William Faulkes (1863-1933), composer, organist, pianist, arranger, recitalist, teacher, chamber musician, conductor, musical organizer. Remarkably, for a composer so fluent and prolific, Faulkes was consistently omitted from the major dictionaries of music. From time to time, he is found in smaller more specific dictionaries – or perhaps more correctly, directories from the late 19th and early 20th century. In these, Faulkes is sometimes described as a leader of the modern English school of organ playing; or a leading composer of the English romantic school of organ playing.
He was born in Liverpool, and at the age of 10 became a chorister at St. Margaret's Church, Anfield, which was the largest brick church in England, and had the largest organ in Liverpool. At the age of 18, he was appointed organist of St. John's, Tue Brook, and five years later returned to St. Margaret's. He had a fine all-male (all volunteer) choir, and the level of musical excellence at the church was significant. As an organist, he was a brilliant performer, and earned the admiration of the leading British organist of the, W. T. Best.
Sonata (No. 2), Op. 106 was published by G. Schirmer in 1909. It is dedicated "To my friend J. W. Potter, Nice, France." Despite the mention of France, there is absolutely nothing "French" about any part of this work! It is a passionate mixture of the English organ style in terms of texture and use of the organ, but the inspiration of the work is clearly Germanic, with influences of Mendelssohn and even Liszt in the foreground. Saying that the work is "influenced" by Mendelssohn is something of an understatement, is the resemblance to Mendelssohn's "Third Sonata" is unmistakable, even to the principal key of A Minor.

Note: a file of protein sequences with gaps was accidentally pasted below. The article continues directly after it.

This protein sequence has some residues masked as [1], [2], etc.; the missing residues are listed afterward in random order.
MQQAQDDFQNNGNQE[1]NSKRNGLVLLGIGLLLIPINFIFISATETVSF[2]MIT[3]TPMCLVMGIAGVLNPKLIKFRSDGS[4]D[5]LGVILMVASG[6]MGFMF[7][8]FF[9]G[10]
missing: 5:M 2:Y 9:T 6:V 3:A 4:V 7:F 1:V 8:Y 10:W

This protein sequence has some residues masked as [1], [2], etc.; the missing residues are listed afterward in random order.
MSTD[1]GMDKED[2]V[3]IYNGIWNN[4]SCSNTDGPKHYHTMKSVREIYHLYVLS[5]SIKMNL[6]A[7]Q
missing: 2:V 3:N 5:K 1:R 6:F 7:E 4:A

Performance notes and individual timings of the movements are given in the First Comment.
The score is attached below, as well as two photos of William Faulkes and one of St. Margaret's Church, Anfield.